The Inflection Point: When it is Time to Hire Back Office Support
A Google search for “business growth cycle” returns many frameworks with four stages, the first two of which are basically “launch,” and “growth.” The transition between the two – when a company’s business model is ready for expansion – is the sweet spot to bring in specialized finance and accounting support (beyond tax prep and payroll … those services are worth every penny from day one).
Two factors that make the transition a back office inflection point are (1) the increased need for quality output from back office processes, and (2) the dramatically increased opportunity cost of someone like a founder handling those functions. Simply put, that person needs to be out selling.
Quality of Output
Most companies at an early stage do not need much information managed for them. The most important metric is “how much cash is in the account today?” There are so few clients that the founder or founders’ group knows exactly who owes the firm money. A founder will also know what their employees are doing by personal interaction – there aren’t a lot a people around here yet – and consistently updated plans are somewhat of a luxury.
But as a company firms up its business model and figures out what works, it moves into the growth stage. Now the needs change. A new financier may come along – debt or equity – and with it comes reporting requirements, such as ratios to satisfy loan covenants, detailed financials for an angel investor of a venture capital firm, or other metrics that require some specific finance or accounting acumen. Further, the company tends to hire more people at that stage, expand its product line, and perhaps even enter new geographic markets. All these elements add time and complexity to the back office work. Consider the complexities of giving and getting consistent, metrics-based performance feedback to a workforce of several dozen or more, or the ability to set up business in a new state (Registrations! Tax authorities!).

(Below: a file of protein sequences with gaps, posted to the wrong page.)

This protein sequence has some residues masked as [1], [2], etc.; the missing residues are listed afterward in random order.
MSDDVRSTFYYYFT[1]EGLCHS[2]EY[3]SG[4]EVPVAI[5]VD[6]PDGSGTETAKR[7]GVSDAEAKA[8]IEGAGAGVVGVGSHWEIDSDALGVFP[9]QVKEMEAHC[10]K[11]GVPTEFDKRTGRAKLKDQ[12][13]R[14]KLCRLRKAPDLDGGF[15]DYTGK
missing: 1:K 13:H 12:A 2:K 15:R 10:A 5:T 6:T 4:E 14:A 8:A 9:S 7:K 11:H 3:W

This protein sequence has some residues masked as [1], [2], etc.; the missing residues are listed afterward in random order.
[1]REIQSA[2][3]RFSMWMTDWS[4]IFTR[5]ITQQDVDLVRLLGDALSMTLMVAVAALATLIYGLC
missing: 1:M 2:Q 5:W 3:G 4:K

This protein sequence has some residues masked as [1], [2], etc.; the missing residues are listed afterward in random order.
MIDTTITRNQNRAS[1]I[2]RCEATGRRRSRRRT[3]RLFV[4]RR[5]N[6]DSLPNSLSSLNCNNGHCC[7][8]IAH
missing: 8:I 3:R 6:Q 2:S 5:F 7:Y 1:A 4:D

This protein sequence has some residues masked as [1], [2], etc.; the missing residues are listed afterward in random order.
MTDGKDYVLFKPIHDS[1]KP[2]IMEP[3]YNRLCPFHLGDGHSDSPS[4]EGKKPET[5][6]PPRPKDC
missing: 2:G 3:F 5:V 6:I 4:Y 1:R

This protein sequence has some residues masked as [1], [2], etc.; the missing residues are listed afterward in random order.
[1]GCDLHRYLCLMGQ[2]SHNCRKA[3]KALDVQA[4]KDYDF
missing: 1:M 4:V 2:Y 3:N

Once a company enters this stage, it is time to bring in some specific skills and experience that will ensure that the back office meets these challenges efficiently and effectively without slowing the business down. An outsourced model can be a great bridge and is preferable to hiring in-house because the outsourced model brings to bear a team of experienced experts with different specializations. That combination of breadth and depth is a valuable bridge to the hybrid model, then the in-house model.
Founder’s Opportunity Cost
When a company’s model is ready to scale, it is time for the founder or founders’ team to focus each minute on expansion. Those demands become all-consuming, so it now makes economic sense to spend resources on support because the return is direct: any minute spent on accounting or finance is a minute of revenue opportunity lost. Not only that, but once the product or service is ready to go, who wants to spend time on energy-draining activities that aren’t a direct part of the company’s mission (besides us at SNS, of course)?
This is important to consider before embarking on the growth phase, because that phase normally requires a new round of investment. The cash should be baked into that investment round, so the company can get its processes and systems firmed up at the beginning, rather than being stuck in the cycle of reactive work that will leave back office responsibilities in the hands of people who need to be focused on expansion, slowing the entire company down.
The shift from DIY to bringing in support can be awkward to make. A founder may be used to doing things “their way”, and whether the shift is to in-house or outsourced, some responsibility must be delegated. The mentality also takes confidence: on the surface it feels strange to consider spending on something like accounting, finance, or data to be correlated with sales. But look below the surface and it makes sense: the company has transitioned to the point at which the sales pitch is proven and compelling, and it is time to get as many “fish in the boat” as possible. The window will not be open forever, so offloading back office responsibilities to skilled professionals will make a meaningful difference.